Peru, Colombia, Chile in tense three-team battle for World Cup playoff spot

In a marathon competition of 18 rounds, it is probably reckless to talk of one decisive moment. But such an incident is hard to ignore as South America completes its World Cup qualification campaign on Tuesday.

Brazil, Argentina, Ecuador and Uruguay have snared the continent’s four automatic slots in Qatar. There is just one thing left to decide on the last matchday of CONMEBOL qualifiers. Three teams have a chance of finishing fifth and earning the right to play a win and get in match against an opponent from Asia in June. Chile are the outsiders in a battle that is mainly being fought between Peru and Colombia — teams who met in the steaming afternoon heat of Barranquilla at the end of January.

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Colombia spent almost the entire game battering the Peruvian defence, who stuck to their task admirably, clearing the crosses, keeping their discipline and setting themselves to repulse the next attack. Peru would surely have settled for a 0-0 draw, but in the 85th minute they launched a rare breakaway. Edinson Flores hit a tame shot towards the near post and Colombia keeper David Ospina, his judgement perhaps warped by an afternoon of inactivity, calculated his angles badly and the ball somehow went through him and in to the back of the net. Had that game finished goalless then Colombia would be in pole position moving into Tuesday’s final round. But the shock defeat changes everything. Peru’s fate is in their own hands and all they need to do is win at home to Paraguay and, for the second successive campaign, the playoff spot is theirs.

More than anything else, this is a test of Peru’s nerve. If they draw they can be overtaken by both Colombia and Chile. And so the clock starts ticking right from the kickoff in Lima, and the longer it takes to score a goal, the more anxiously they will be waiting on news from the other games.

Paraguay may not pack much of a goal threat. They have scored fewer than anyone else in the competition, and they are missing both of the players who were on target in Thursday’s win over Ecuador. Star man Miguel Almiron is suspended, and striker Roberto Morales has picked up a serious knee injury. But, building for the future, the Paraguayans can usually be relied upon to be resilient in defence, and injury has robbed Peru of their most talented creative force in winger Andre Carrillo. It could be a tense night in Lima.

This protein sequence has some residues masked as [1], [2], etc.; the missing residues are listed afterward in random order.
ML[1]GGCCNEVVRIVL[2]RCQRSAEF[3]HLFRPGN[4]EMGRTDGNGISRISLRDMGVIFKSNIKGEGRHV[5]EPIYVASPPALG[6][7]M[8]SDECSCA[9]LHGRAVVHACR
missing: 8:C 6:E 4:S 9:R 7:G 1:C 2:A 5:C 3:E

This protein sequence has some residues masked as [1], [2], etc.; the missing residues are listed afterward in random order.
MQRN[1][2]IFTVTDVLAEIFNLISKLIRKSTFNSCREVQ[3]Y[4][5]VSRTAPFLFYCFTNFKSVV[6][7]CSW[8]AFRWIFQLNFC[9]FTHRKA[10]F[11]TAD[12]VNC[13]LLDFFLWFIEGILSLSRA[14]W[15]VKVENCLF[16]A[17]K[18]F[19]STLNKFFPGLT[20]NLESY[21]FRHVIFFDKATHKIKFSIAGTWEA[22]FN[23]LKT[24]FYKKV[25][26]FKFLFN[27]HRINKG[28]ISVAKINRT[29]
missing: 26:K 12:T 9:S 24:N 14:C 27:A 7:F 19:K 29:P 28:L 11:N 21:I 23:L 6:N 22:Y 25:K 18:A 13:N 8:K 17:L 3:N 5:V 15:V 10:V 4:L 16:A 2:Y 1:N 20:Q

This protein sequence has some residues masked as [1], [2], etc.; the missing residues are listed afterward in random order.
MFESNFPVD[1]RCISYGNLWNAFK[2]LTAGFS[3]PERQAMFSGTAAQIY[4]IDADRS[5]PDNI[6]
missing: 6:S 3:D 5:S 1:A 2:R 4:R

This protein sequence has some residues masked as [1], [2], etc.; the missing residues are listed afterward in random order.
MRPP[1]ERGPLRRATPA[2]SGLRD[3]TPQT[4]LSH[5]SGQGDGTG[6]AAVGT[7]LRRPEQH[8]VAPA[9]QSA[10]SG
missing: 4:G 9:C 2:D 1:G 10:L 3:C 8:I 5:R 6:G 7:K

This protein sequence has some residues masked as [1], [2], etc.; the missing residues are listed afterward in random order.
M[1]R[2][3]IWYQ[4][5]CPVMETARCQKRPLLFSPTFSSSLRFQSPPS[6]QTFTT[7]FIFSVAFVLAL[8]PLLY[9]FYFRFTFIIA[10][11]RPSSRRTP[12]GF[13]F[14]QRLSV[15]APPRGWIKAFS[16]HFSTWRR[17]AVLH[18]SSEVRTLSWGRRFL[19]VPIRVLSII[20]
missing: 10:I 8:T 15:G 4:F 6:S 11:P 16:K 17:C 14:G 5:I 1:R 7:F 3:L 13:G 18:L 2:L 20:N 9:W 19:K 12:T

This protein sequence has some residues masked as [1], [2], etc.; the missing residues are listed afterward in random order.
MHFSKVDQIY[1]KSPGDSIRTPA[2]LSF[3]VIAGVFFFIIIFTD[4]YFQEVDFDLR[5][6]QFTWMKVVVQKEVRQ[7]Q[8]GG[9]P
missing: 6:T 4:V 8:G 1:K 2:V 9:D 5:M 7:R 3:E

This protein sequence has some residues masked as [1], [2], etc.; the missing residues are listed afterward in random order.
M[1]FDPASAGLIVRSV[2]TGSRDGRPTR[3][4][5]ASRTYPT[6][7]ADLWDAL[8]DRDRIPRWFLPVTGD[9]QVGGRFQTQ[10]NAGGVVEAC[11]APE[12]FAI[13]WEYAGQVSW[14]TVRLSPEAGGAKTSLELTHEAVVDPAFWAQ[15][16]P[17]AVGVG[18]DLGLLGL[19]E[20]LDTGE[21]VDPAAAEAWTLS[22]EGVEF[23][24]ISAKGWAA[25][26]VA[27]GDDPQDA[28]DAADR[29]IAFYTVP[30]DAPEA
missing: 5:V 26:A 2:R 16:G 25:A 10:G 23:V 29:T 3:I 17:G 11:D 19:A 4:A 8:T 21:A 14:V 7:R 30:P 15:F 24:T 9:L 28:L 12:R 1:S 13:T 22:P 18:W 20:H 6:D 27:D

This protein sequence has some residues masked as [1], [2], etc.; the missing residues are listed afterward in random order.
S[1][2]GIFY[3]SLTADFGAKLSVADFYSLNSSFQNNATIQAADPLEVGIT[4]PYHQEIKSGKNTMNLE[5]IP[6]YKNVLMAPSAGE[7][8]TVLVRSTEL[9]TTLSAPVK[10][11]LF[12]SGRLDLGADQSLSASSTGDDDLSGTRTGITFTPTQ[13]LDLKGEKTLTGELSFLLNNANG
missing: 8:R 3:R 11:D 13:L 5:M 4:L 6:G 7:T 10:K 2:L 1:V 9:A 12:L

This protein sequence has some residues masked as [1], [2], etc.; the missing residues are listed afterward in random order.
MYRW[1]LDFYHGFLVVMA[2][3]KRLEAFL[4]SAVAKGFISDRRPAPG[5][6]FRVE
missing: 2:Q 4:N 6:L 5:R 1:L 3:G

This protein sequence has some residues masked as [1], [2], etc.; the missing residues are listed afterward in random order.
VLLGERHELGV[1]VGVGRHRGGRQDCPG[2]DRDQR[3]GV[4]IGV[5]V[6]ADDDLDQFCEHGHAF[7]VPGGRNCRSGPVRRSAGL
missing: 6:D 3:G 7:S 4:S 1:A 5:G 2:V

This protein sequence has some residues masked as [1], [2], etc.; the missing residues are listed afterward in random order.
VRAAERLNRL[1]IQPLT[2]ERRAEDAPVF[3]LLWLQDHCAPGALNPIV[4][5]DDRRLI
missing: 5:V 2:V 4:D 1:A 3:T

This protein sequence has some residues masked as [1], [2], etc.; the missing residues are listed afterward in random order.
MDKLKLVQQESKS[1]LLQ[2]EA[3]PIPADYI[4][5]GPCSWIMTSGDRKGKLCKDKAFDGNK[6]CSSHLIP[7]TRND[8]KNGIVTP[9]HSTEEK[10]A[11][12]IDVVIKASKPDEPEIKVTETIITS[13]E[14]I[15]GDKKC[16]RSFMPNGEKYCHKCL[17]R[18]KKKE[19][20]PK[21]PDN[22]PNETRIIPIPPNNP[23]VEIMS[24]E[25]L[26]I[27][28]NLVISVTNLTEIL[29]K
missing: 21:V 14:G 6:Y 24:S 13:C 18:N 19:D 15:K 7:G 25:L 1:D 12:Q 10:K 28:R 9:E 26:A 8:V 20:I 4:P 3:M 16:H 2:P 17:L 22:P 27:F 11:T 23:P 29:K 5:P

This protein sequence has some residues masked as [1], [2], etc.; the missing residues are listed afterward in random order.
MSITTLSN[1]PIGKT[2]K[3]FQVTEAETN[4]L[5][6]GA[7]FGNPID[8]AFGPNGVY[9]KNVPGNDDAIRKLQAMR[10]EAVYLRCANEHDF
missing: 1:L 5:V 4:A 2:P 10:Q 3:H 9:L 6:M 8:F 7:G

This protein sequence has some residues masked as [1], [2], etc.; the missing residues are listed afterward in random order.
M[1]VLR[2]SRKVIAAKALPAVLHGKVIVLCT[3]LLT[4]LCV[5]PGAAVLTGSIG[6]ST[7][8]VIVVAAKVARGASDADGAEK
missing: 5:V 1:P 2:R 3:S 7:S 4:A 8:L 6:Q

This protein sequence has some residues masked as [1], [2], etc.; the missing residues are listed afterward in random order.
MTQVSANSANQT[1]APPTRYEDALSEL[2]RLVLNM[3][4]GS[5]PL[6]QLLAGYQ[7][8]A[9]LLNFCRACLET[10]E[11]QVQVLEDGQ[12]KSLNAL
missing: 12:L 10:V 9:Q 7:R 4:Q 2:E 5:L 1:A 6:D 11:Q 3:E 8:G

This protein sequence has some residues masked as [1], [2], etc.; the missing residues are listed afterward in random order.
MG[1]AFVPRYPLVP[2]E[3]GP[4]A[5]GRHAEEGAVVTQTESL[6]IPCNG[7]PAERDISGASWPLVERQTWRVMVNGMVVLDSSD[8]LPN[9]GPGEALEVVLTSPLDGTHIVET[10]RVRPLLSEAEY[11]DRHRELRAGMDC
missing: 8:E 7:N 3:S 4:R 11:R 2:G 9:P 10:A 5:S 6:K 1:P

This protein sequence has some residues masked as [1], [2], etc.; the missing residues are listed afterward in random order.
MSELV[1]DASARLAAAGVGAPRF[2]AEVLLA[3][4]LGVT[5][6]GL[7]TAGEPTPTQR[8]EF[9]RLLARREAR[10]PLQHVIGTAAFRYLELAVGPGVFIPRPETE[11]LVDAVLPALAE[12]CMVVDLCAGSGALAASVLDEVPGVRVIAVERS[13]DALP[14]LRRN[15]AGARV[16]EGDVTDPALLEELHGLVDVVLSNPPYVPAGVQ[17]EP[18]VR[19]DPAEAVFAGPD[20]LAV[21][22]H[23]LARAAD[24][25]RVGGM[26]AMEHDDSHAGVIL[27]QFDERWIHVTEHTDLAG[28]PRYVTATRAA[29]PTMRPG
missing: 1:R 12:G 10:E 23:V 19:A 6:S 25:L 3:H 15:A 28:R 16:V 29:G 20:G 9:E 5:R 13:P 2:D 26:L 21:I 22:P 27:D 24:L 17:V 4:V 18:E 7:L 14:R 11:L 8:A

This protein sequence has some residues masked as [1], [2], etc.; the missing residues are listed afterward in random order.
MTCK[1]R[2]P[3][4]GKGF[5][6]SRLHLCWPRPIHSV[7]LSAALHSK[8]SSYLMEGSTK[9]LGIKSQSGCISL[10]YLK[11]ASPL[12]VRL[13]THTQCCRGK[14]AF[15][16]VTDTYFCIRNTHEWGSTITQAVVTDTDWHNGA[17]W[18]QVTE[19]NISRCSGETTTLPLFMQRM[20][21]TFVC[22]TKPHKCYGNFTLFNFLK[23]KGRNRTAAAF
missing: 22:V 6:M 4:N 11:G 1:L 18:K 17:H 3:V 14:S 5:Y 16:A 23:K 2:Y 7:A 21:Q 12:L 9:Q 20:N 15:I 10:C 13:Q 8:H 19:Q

Colombia’s task is simple. They travel to San Cristobal to take on bottom-of-the-table Venezuela, who are in danger of recording their worst campaign since 1998. If Colombia win and Peru don’t, then fifth place belongs to Colombia, who so narrowly missed out on the playoff position in 2002, 2006 and 2010. The coach who took them back to the subsequent two World Cups was the Argentine Jose Pekerman, who is now in charge of Venezuela. On Friday, Pekerman had to take on his native Argentina and lost 3-0. Four days later, he faces James Rodriguez and other stars from his previous employer.

After an astonishing run of seven games without a goal, Colombia finally and predictably broke their fast with a 3-0 stroll at home to Bolivia. The trauma should now be part of the past, and even though Juan Cuadrado will miss the game through suspension, Colombia take the field as favourites against a side going through a rebuilding process. But it could all be too late. Just over 20 years ago Colombia came up with a stunning last round 4-0 win away to Paraguay — and missed out on the playoff spot because their goal difference was inferior by one to Uruguay. It will not matter how many Luis Diaz and company put past Venezuela if Peru win their game, and if it works out like that, many will be left reflecting on that Ospina moment back in January.

If neither Peru nor Colombia manage to win their matches, then Chile are waiting in line. A win at home to Uruguay will be enough to take them up to fifth place and prolong — at least until June — the international careers of the country’s golden generation like Alexis Sanchez, Arturo Vidal, Gary Medel and Claudio Bravo. Many of the current side came up through the 2007 Under-20 team, and took part in the Copa America wins of 2015 and 2016 in the only times the national team has gotten their hands on serious silverware. But little outstanding talent has come through since, and local FA president Pablo Milad is talking of a total restructuring job should Chile fail to make it to Qatar.

Chile will hope that Tuesday’s opponents Uruguay have overindulged in the celebrations after booking their World Cup place with a win over Peru last Thursday. But it would be entirely wrong to think that there is nothing in the game for Uruguay. There are few opportunities to prepare the side for Qatar — just the FIFA dates in June and September. New coach Diego Alonso has started off with three wins, but the fixture list has been relatively kind to him. The attacking lineup that he selected to host Venezuela and Peru is unlikely to be the one that starts in the World Cup. Alonso has some big decisions to take about some of his senior players — and a trip to face a highly motivated Chile side is good practice for him as he goes in search of the correct balance of his team for Qatar.

So, in Santiago, in San Cristobal and in Lima there will be some frayed nerves and straining muscles as the contest to grab the playoff place goes all the way to the final whistle.